2 Defining ‘Franchising’ and ‘Small Business’
To answer the above mentioned essay-question properly, the concepts employed need to be understood beforehand. So, what is franchising?
One very intuitive definition comes from Kishel & Kishel (1998, p. 216). For him Franchising is a method of doing business whereby a company (the franchisor) grants to others (the franchisees) the rights to produce, sell, distribute, or market the company's products or services. In so doing, franchisees are permitted to use the franchisor's name, trademarks, reputation, procedures, and selling techniques. To obtain these rights, each franchisee agrees to pay the franchisor a sum of money (the franchise fee), a percentage of annual gross sales, or both.
However the extensive notion of franchising as "a method of doing business", which is used here, can be seen from different points of view. Megginson, Byrd & Megginson (1997, p. 141) and Vaughn (1979, p. 12, cited in Stanworth & Curran, 2003, p. 23) define franchising as a "marketing system" and "a form of marketing or distribution" whereas others find "method of raising capital" (Ayling, 1987, cited in Withane, 1991, p. 23) more accurate. For many others franchising is predominantly a contractual relationship which is based on the franchise agreement (Hing, 1995; Rubin, 1978, cited in Stanworth & Curran, 2003; Ozanne & Hunt, 1971, cited in Stanworth & Curran, 2003; Bain, 1987, cited in Withane, 1991). The franchise agreement delineates the obligations and rights of both parties, for instance the total franchise costs2, the contract length, the franchise territory, procedures or management training and assistance, etc. (Kishel & Kishel, 1998). The contract is also a means for the franchisor to exercise control. The control is little and concentrates on "maintaining the integrity of the product" (Megginson, Byrd & Megginson, 1997 , p. 143) in product and trademark franchising and is held relatively tightly for business format franchising.3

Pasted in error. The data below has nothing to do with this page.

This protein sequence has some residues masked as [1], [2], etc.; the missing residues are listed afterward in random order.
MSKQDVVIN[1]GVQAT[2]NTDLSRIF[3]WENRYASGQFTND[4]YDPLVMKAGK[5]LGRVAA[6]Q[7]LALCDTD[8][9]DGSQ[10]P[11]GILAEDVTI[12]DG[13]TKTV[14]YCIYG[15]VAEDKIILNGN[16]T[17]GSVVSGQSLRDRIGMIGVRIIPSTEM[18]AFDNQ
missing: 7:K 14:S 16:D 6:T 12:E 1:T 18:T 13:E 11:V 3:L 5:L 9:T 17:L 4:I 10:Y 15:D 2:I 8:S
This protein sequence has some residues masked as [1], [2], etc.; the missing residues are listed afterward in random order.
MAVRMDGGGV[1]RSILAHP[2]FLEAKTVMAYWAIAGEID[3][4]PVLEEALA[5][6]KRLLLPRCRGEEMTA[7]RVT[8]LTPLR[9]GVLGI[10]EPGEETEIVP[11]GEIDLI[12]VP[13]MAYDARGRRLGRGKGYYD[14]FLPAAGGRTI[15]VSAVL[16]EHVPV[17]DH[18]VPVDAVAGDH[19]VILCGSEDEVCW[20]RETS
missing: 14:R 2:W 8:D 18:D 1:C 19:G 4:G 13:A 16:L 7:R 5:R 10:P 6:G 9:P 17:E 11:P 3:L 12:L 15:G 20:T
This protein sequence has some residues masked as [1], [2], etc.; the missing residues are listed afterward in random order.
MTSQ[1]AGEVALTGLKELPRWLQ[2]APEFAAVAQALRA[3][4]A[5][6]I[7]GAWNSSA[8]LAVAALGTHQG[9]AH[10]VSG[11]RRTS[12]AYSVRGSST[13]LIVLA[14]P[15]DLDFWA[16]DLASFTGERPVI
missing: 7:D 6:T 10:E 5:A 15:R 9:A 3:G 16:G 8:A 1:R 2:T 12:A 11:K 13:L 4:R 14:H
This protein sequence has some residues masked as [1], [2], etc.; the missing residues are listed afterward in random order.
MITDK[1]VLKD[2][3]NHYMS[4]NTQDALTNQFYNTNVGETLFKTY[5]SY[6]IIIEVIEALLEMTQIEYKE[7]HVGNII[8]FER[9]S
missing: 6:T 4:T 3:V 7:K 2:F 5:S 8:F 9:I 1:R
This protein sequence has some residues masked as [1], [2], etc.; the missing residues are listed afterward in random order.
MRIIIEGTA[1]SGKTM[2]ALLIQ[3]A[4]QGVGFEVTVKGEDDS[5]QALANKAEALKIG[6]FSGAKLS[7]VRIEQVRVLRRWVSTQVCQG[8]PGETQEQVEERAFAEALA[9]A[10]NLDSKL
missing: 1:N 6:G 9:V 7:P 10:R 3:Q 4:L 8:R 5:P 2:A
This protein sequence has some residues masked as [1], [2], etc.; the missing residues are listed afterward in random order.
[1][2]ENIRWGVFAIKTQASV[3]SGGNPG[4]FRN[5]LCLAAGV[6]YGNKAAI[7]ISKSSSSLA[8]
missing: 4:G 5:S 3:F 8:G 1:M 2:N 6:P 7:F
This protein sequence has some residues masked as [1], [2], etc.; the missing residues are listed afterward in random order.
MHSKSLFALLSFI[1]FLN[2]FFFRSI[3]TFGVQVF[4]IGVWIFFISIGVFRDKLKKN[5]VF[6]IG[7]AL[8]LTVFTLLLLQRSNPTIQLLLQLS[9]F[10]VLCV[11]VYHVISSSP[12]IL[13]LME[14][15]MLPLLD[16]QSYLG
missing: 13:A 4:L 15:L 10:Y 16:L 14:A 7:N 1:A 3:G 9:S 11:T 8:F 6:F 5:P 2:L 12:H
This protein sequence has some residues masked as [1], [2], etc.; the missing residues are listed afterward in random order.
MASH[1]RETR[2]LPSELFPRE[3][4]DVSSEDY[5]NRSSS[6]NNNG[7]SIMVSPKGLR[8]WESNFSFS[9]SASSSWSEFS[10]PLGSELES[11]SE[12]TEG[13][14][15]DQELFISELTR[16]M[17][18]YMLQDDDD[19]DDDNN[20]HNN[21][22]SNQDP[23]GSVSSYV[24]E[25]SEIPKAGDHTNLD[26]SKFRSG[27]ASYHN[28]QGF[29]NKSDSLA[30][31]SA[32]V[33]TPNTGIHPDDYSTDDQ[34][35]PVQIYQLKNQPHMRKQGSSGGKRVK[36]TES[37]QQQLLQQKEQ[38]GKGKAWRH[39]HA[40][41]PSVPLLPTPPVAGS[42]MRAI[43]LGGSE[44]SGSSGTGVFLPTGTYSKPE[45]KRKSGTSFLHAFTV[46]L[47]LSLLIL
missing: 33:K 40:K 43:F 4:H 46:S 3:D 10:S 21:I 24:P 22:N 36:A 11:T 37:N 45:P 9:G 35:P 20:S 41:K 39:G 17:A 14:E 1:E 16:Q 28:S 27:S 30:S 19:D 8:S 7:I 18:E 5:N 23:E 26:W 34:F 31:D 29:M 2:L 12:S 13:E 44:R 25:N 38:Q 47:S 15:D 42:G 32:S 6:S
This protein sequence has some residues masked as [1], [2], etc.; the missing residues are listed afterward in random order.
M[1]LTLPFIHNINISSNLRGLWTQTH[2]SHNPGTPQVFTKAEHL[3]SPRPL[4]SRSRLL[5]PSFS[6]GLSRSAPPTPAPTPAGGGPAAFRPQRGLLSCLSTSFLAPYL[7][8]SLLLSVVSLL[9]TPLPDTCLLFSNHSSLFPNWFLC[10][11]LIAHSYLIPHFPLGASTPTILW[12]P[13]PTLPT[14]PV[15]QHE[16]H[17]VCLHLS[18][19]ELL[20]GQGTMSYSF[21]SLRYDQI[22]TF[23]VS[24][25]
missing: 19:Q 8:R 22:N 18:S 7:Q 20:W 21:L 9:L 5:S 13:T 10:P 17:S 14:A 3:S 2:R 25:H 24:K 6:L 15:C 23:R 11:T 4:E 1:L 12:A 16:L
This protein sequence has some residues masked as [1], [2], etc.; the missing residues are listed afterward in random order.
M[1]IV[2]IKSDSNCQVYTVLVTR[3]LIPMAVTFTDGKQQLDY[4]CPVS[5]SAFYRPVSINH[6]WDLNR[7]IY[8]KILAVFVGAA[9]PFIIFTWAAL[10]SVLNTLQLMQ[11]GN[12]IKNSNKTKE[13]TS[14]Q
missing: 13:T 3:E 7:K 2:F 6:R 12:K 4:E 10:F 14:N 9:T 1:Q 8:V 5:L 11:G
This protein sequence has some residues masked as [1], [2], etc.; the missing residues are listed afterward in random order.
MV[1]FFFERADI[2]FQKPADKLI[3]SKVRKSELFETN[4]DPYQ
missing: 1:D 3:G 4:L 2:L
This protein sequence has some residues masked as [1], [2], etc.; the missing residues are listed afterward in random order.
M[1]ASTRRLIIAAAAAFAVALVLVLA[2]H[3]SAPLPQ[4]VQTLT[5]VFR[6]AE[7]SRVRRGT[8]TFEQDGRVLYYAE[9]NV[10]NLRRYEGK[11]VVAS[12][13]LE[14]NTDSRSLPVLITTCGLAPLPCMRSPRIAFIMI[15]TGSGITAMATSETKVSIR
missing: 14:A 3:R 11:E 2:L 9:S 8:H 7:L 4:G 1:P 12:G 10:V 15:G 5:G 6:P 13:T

Franchising relies on the possibility to copy a successful, market-tested product or business concept, which requires that the business concept or product is standardiseable to a far extent. Standardised products are most likely to find in the retail sector where unsurprisingly most of the franchise businesses are located, i.e. restaurants, convenience stores, gasoline stations, motels and hotels, building supplies stores, and so on.4